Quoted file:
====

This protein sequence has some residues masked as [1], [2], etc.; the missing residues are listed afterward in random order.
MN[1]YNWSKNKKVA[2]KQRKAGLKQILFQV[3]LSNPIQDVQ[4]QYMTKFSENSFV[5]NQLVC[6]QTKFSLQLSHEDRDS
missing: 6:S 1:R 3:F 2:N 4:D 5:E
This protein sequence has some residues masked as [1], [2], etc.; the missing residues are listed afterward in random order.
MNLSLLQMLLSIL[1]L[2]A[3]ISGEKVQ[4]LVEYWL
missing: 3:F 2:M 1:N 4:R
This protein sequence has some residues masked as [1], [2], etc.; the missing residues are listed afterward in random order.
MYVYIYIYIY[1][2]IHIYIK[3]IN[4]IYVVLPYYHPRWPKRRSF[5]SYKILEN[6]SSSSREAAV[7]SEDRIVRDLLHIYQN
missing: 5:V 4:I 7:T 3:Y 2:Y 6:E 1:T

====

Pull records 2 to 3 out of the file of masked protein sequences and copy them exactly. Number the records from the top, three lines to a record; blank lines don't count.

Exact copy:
This protein sequence has some residues masked as [1], [2], etc.; the missing residues are listed afterward in random order.
MNLSLLQMLLSIL[1]L[2]A[3]ISGEKVQ[4]LVEYWL
missing: 3:F 2:M 1:N 4:R
This protein sequence has some residues masked as [1], [2], etc.; the missing residues are listed afterward in random order.
MYVYIYIYIY[1][2]IHIYIK[3]IN[4]IYVVLPYYHPRWPKRRSF[5]SYKILEN[6]SSSSREAAV[7]SEDRIVRDLLHIYQN
missing: 5:V 4:I 7:T 3:Y 2:Y 6:E 1:T